Review: 'tick, tick...BOOM!'



There are more than a few reasons to see tick, tick…Boom!


For starters, it’s a movie musical about Jonathan Larson the creative genius behind the breakout Broadway hit Rent.


More specifically, it’s a movie based on a musical about the failed musical project that preceded Rent.

It was a project that Jonathan Larson worked on for eight long years while he worked in a New York diner, waiting tables and dreaming of success.


Face it, cities like New York and Los Angeles are brimming with young would-be creative geniuses who are working menial, poverty-level jobs in the hopes of someday, somehow gaining attention and respect and making it big.


They are filled with self-confidence, determination and drive. It’s what keeps them going.


When asked who they are, they respond with a line like the one that the Jonathan Larson character Jon utters to a stranger at a party, “I am the future of musical theater!”


Remarkably, there are those rare instances in which the person making this kind of bold, egotistical prediction actually has the raw talent and perseverance to back it up.


tick, tick…Boom! is that kind of story.


It marks the directorial debut of Lin-Manuel Miranda who is no stranger to blockbuster Broadway hits and his own personal struggle to bring Hamilton to life. It exploded onto the stage and catapulted Lin-Manuel to instant stardom. He is immensely talented, on stage and now on the big screen.


tick,tick,,,Boom! has all the trappings of a film made by a veteran film director. It’s an impressive first film with tons of control and finesse.


The staging and camerawork are solid. The match-cutting is precise. Miranda demonstrates that he has the chops to both understand and implement what works in cinema, from the staging and direction to the lighting and shooting, to the editing and mixing.


There is a raw energy to his work. At the root of it is a knock-out performance from Andrew Garfield who stars as Jon. While Garfield is a veteran of stage and screen at a relatively early age, tick,tick…Boom! marks his singing debut. Casting him was a bit of a gutsy move since so much of the movie rests on his ability to sing and dance. Lin-Manuel Miranda's instincts were spot on.


Alexandra Shipp stars as Susan, Jon’s girlfriend, a struggling dancer, who is supportive early on, before adding additional pressures to Jon’s stressed-out existence. Vanessa Hudgens, of High School Musical fame plays Karessa, a singer in the musical the film portrays.


As the title implies, the proverbial clock is ticking down and Jon is facing a very serious deadline to present his big, breakout project. In particular, he needs to write one critical song that his friends feel is necessary.


Even the acclaimed Broadway composed Stephen Sondheim agrees that it’s what is missing. The pressure to write the song as precious time is running out becomes insurmountable and, of course leads to the kind of massive writer’s block that we’ve seen in other movies like Federico Fellini’s 8 ½ (1963).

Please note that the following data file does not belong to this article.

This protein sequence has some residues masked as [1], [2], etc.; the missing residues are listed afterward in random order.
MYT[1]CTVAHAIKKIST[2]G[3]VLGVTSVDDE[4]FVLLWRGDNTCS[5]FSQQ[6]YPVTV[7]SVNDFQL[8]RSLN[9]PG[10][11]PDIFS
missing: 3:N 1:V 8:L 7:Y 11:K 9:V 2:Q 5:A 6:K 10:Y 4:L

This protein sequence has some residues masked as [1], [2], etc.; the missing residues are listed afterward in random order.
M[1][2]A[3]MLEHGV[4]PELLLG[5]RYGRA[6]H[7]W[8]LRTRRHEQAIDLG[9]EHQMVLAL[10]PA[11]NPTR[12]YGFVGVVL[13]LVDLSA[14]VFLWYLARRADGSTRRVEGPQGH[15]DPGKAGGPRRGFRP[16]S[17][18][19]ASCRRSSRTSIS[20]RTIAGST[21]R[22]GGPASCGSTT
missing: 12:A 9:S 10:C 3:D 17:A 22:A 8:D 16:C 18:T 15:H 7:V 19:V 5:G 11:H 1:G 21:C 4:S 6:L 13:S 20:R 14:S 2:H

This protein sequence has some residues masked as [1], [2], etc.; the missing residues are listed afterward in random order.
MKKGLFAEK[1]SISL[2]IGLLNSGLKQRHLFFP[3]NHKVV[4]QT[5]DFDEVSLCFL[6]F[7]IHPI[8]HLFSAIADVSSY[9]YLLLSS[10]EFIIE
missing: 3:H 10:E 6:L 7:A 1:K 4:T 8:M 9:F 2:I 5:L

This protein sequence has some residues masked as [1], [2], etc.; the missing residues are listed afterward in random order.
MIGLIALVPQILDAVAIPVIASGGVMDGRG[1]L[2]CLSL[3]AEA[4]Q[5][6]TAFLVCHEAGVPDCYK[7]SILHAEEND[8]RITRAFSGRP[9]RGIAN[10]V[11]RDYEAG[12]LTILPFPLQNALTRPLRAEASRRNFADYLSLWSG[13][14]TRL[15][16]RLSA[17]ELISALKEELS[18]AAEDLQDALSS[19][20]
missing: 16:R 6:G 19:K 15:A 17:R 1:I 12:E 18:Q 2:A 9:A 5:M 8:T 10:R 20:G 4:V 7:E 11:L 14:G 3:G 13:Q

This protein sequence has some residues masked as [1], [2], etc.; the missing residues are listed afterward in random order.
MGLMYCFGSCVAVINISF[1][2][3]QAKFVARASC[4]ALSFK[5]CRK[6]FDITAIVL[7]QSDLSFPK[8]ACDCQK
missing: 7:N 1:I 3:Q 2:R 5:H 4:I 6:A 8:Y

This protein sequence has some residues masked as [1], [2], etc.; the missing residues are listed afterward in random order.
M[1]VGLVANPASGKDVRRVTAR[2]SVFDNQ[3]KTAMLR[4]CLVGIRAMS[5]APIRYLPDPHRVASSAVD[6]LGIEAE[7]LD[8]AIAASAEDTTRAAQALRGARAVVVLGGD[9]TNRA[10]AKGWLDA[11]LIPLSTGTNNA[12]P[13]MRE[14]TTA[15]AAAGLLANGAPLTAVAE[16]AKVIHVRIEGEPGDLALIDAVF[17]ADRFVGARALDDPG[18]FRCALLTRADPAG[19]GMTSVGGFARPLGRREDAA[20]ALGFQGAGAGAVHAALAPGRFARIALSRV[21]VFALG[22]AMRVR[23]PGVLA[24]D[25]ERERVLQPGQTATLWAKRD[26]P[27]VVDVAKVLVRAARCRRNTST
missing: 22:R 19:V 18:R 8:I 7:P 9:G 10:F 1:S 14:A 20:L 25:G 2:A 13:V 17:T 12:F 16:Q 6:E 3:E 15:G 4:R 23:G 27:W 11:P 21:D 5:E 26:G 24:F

The clock is ticking down in so many other ways in tick,tick…Boom! It’s set in the early 1990s when AIDS was beginning to set a grim countdown clock for members of the gay community. One of Jon’s closest childhood friends tests HIV Positive, making Jon aware of a dark, growing reality that would begin to shatter his world and inform his later work.



There is a lot going on in tick,tick…Boom! The struggles. The relationships. And the relentless, mounting pressure of a rapidly approaching deadline. At moments like that, the universe can deal some painful kicks in the teeth like a crippling power cut off, triggered by unpaid electric bills that shuts down Jon’s MacIntosh computer.


The movie does a good job of bringing to light the myriad of crushing obstacles that stand in the way of passionate young artists like Jon. And the hard, sometimes bitter lessons that are learned along the way.


Despite the seriousness of the story line, tick,tick…Boom! manages to be an enjoyable movie musical, overall. In the grand scheme of things, the songs and numbers here may never reach the level of mega-successful musicals like the ones that Jon reveres and cherishes in the movie.


At one point of the story when Jon is out of money and desperate for cash, he decides to sell his books and vinyl albums at a used bookstore. At the very last minute, he decides that he can’t part with his LP of Godspell, an indispensable source of inspiration.


In the long run, tick, tick…Boom! may not be remembered for the songs or dance numbers. It will probably not have the lasting impact of Godspell. But what it will be remembered for is its heartfelt tribute to a remarkable young man who rose above all the adversity and pushback to become a renowned and respected member of the Broadway community.


Tragically, Jonathan Larson never lived to see the realization of his dream. He died of a sudden aortic aneurism the night before the first public performance of his greatest work, Rent, which went on to change the future of musical theater just as Jon had predicted.


He was just 35 years old.

tick, tick...Boom! is in select theaters and on Netflix now.







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